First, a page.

Fats and Oil

What is the difference between a fat and an oil?

In practical terms there is no real difference. Doctors use the term lipid in referring to fat in our body but both fats and oils are mostly triglycerides and triglycerides are composed of individual fat molecules called fatty acids.

About 95%  of the lipids in our diet (both plant and animal sources) are triglycerides. It takes 3 fatty acid molecules to make a single triglyceride molecule, hence the prefix ‘tri’ meaning 3 in the name. Fatty acids are linked together by a single glycerol molecule. In making soap we use an alkali such as sodium hydoxide or potassium hydroxide (first mixed with water to make ‘lye’) to break these bonds and separate the triglycerides and glycerol. The glycerol is turned into glycerine which in small amounts is a wonderful moisturizer for the skin.

There are a number of different fatty acids in the different fats and oils and they all have different properties when made into soap.

The main fatty acids and their properties are laid out in the table below:

The make up of the oils we use here at Selby Soap are laid out in the table below:

Selby Soap is made using mainly Coconut and Olive oils (80-90% of total oils) as we feel that these 2 oils together make the best soap. We also carefully craft out soap so that a little of the coconut and olive oils are left unsaponified (turned into soap). This means when you use our soap there is a small quanitity of coconut and olive oils remaining in their natural state to benefit your skin as outlined below

Coconut Oil

Coconut contains the nutrients needed by the new coconut tree to get a healthy start in life and avoid infection. Like oats. it has a form of Vit E (tocotrienaol) that’s not only a powerful antioxidant but also prevents and treats cancer. In addition coconut contains fatty acids that ‘protect’ our friendly flora but at the same time kill a wide range of ‘unfriendly’ bacteria, fungi, parasites and viruses. So if you eat coconut and put it on your skin, you get the benefits of these nutrients and antibiotics. Radiant Health, Radiant Skin by Dr Megan Mathews and Alison Cassar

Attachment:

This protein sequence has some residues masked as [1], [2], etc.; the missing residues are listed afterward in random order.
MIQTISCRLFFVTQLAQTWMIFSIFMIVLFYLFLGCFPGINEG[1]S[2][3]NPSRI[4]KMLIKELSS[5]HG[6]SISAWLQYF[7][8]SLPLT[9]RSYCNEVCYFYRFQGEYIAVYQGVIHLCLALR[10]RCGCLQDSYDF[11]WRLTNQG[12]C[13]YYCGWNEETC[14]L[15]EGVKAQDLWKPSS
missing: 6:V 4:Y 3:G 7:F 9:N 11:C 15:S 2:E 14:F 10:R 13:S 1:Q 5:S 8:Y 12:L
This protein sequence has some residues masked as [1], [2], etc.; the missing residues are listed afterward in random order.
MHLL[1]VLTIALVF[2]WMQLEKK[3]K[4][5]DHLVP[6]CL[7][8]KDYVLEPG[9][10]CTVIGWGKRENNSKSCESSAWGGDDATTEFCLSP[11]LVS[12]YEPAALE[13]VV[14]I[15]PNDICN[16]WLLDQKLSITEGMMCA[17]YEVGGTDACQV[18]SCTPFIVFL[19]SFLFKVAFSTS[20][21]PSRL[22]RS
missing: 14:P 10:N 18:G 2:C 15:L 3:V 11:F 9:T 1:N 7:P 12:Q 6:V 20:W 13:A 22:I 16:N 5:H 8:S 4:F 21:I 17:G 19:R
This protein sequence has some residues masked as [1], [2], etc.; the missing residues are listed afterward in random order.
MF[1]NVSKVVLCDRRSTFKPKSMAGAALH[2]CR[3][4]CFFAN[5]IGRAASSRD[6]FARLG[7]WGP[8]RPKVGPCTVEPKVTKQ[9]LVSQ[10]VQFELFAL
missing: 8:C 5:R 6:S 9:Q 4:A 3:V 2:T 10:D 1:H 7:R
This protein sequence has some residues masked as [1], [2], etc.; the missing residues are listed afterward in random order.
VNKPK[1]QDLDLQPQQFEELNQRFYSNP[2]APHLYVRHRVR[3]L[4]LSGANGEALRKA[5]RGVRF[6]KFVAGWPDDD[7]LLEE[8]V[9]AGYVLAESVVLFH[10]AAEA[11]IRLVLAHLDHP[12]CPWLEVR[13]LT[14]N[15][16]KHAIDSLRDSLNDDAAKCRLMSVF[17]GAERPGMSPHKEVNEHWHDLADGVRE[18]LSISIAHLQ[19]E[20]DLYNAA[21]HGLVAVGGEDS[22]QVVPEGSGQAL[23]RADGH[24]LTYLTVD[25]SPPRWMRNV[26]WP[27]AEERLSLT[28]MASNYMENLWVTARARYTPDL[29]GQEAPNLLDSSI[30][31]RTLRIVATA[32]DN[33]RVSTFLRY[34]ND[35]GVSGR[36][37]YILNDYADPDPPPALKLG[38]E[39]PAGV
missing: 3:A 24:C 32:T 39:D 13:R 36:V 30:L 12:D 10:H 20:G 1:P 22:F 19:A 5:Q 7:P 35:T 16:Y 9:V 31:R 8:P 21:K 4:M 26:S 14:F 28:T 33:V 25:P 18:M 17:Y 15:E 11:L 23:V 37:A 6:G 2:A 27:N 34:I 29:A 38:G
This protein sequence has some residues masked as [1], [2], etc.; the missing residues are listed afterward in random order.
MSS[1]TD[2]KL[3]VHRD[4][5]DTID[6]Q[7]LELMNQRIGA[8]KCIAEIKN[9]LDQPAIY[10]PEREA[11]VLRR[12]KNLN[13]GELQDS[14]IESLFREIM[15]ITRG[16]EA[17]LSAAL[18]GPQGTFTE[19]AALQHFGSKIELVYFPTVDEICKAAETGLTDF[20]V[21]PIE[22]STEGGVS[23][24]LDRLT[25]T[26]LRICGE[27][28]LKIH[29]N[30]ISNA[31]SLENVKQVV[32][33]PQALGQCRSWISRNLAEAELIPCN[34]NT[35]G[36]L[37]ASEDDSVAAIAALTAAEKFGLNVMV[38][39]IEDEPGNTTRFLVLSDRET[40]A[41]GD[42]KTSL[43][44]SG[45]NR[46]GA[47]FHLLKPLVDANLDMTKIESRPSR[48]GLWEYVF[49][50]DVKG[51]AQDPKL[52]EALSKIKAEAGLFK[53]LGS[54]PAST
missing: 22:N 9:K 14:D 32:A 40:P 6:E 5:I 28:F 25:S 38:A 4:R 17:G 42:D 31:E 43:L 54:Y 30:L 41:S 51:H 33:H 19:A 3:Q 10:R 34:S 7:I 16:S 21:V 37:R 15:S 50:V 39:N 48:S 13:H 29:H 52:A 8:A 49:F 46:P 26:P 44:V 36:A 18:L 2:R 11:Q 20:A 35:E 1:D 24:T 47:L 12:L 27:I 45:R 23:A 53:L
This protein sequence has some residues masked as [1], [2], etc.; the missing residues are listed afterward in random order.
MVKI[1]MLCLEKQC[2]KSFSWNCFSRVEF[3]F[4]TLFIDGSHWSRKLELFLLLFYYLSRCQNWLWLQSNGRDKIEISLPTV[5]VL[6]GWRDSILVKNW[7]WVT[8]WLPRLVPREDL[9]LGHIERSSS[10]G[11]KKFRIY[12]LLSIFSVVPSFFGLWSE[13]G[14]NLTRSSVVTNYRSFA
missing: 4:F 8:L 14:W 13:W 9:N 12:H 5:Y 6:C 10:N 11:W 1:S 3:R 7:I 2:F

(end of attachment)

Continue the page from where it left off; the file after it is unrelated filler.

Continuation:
The uniqueness of coconut oil relates directly to the high percentage of Lauric Acid that it contains

Lauric acid is found in abundance in human breastmilk and converts to a substance called monolaurin in the body. Monolaurin has been shown to be useful in increasing immunity and fighting viruses and disease. WellnessMama

Olive Oil


Olive oil helps all skin types and conditions.

Olive oil is perhaps the most versatile and important oil for general health. It’s particularly rich in oleic acid (omega 9) with smaller amounts of omega 3 and 6. It also contains the natural moisturiser squalene plus a wide range of agents with antioxidant and anti-imflammatory properties (beta-carotene, vitamine E, polyphenols, oleocanthal)

Used topically, olive oil improves the skin’s oil by supplimenting the oleic acid, squalene and vitamin E found naturally in sebum. It also reduces inflammation, infection and the rist of cancer by absorbing UV radiation, mopping up free radicals and quietening the immune system. While suited to all types of skin and conditions, olive oil particularly benefits dry, burnt, acne-prone senstive and prematurely aged skin. Radiant Health, Radiant Skin by Dr Megan Mathews and Alison Cassar